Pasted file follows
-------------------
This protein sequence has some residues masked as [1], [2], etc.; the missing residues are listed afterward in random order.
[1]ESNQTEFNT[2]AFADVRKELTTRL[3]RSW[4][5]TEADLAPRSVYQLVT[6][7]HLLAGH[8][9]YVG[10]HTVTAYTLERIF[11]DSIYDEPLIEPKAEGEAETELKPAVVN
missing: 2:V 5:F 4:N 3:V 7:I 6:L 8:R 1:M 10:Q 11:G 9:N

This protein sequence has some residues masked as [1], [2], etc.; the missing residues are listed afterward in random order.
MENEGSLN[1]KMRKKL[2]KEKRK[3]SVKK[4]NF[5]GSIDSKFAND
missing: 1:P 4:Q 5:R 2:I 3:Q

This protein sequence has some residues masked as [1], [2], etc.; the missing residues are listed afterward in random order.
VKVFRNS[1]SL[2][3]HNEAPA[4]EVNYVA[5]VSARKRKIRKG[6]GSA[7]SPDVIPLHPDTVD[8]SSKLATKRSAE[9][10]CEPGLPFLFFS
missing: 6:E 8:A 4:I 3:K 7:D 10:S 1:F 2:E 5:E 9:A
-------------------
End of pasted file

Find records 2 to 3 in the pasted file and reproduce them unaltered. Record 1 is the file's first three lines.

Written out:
This protein sequence has some residues masked as [1], [2], etc.; the missing residues are listed afterward in random order.
MENEGSLN[1]KMRKKL[2]KEKRK[3]SVKK[4]NF[5]GSIDSKFAND
missing: 1:P 4:Q 5:R 2:I 3:Q

This protein sequence has some residues masked as [1], [2], etc.; the missing residues are listed afterward in random order.
VKVFRNS[1]SL[2][3]HNEAPA[4]EVNYVA[5]VSARKRKIRKG[6]GSA[7]SPDVIPLHPDTVD[8]SSKLATKRSAE[9][10]CEPGLPFLFFS
missing: 6:E 8:A 4:I 3:K 7:D 10:S 1:F 2:E 5:E 9:A